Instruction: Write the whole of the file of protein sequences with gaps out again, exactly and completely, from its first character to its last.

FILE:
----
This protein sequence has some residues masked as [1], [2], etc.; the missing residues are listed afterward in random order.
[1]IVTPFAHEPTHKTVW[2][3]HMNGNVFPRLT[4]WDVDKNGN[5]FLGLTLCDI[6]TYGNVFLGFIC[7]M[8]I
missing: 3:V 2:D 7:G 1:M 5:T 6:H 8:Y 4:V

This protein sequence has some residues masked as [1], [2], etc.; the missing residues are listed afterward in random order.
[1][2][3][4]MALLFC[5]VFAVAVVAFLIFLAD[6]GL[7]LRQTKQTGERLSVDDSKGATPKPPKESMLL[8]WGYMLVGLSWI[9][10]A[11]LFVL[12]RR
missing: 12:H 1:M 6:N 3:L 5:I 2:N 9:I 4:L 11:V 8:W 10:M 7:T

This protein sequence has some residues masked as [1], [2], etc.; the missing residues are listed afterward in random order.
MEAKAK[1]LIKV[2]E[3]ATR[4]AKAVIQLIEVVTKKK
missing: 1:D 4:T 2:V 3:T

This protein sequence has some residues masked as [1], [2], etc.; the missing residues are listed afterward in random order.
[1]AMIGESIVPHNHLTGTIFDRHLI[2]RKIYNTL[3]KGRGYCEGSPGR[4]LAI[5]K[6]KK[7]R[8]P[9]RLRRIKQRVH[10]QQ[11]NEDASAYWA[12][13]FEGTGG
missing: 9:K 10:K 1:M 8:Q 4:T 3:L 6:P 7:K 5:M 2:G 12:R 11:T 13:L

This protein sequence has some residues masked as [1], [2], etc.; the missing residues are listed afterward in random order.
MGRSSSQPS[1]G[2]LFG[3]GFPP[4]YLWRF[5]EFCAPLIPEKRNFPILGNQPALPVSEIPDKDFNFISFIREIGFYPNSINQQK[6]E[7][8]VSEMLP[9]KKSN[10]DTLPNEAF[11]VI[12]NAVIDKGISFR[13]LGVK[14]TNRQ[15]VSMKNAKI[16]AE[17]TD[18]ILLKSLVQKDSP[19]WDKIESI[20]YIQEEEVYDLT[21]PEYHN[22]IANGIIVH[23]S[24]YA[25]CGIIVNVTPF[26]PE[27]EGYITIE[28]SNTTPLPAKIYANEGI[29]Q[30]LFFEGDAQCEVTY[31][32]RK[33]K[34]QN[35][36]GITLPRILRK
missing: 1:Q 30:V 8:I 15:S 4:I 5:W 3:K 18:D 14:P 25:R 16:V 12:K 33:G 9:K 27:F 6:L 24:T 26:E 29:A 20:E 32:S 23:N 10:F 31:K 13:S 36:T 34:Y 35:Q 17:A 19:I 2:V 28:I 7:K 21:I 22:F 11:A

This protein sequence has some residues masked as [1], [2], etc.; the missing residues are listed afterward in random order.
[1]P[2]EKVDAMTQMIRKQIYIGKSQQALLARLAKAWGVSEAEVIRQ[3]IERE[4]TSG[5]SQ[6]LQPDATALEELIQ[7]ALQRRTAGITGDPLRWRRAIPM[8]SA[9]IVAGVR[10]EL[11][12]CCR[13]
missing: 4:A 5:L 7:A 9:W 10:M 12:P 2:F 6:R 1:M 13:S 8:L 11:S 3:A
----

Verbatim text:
This protein sequence has some residues masked as [1], [2], etc.; the missing residues are listed afterward in random order.
[1]IVTPFAHEPTHKTVW[2][3]HMNGNVFPRLT[4]WDVDKNGN[5]FLGLTLCDI[6]TYGNVFLGFIC[7]M[8]I
missing: 3:V 2:D 7:G 1:M 5:T 6:H 8:Y 4:V

This protein sequence has some residues masked as [1], [2], etc.; the missing residues are listed afterward in random order.
[1][2][3][4]MALLFC[5]VFAVAVVAFLIFLAD[6]GL[7]LRQTKQTGERLSVDDSKGATPKPPKESMLL[8]WGYMLVGLSWI[9][10]A[11]LFVL[12]RR
missing: 12:H 1:M 6:N 3:L 5:I 2:N 9:I 4:L 11:V 8:W 10:M 7:T

This protein sequence has some residues masked as [1], [2], etc.; the missing residues are listed afterward in random order.
MEAKAK[1]LIKV[2]E[3]ATR[4]AKAVIQLIEVVTKKK
missing: 1:D 4:T 2:V 3:T

This protein sequence has some residues masked as [1], [2], etc.; the missing residues are listed afterward in random order.
[1]AMIGESIVPHNHLTGTIFDRHLI[2]RKIYNTL[3]KGRGYCEGSPGR[4]LAI[5]K[6]KK[7]R[8]P[9]RLRRIKQRVH[10]QQ[11]NEDASAYWA[12][13]FEGTGG
missing: 9:K 10:K 1:M 8:Q 4:T 3:L 6:P 7:K 5:M 2:G 12:R 11:T 13:L

This protein sequence has some residues masked as [1], [2], etc.; the missing residues are listed afterward in random order.
MGRSSSQPS[1]G[2]LFG[3]GFPP[4]YLWRF[5]EFCAPLIPEKRNFPILGNQPALPVSEIPDKDFNFISFIREIGFYPNSINQQK[6]E[7][8]VSEMLP[9]KKSN[10]DTLPNEAF[11]VI[12]NAVIDKGISFR[13]LGVK[14]TNRQ[15]VSMKNAKI[16]AE[17]TD[18]ILLKSLVQKDSP[19]WDKIESI[20]YIQEEEVYDLT[21]PEYHN[22]IANGIIVH[23]S[24]YA[25]CGIIVNVTPF[26]PE[27]EGYITIE[28]SNTTPLPAKIYANEGI[29]Q[30]LFFEGDAQCEVTY[31][32]RK[33]K[34]QN[35][36]GITLPRILRK
missing: 1:Q 30:V 8:I 15:S 4:I 5:W 3:K 18:D 14:P 25:R 16:V 12:K 33:G 9:K 27:F 6:L 24:T 26:E 29:A 20:E 32:S 23:N 10:F 31:K 13:S 36:T 34:Y 35:Q 17:A 19:I 2:V 28:I 7:K 21:I 22:F 11:A

This protein sequence has some residues masked as [1], [2], etc.; the missing residues are listed afterward in random order.
[1]P[2]EKVDAMTQMIRKQIYIGKSQQALLARLAKAWGVSEAEVIRQ[3]IERE[4]TSG[5]SQ[6]LQPDATALEELIQ[7]ALQRRTAGITGDPLRWRRAIPM[8]SA[9]IVAGVR[10]EL[11][12]CCR[13]
missing: 4:A 5:L 7:A 9:W 10:M 12:P 2:F 6:R 1:M 13:S 8:L 11:S 3:A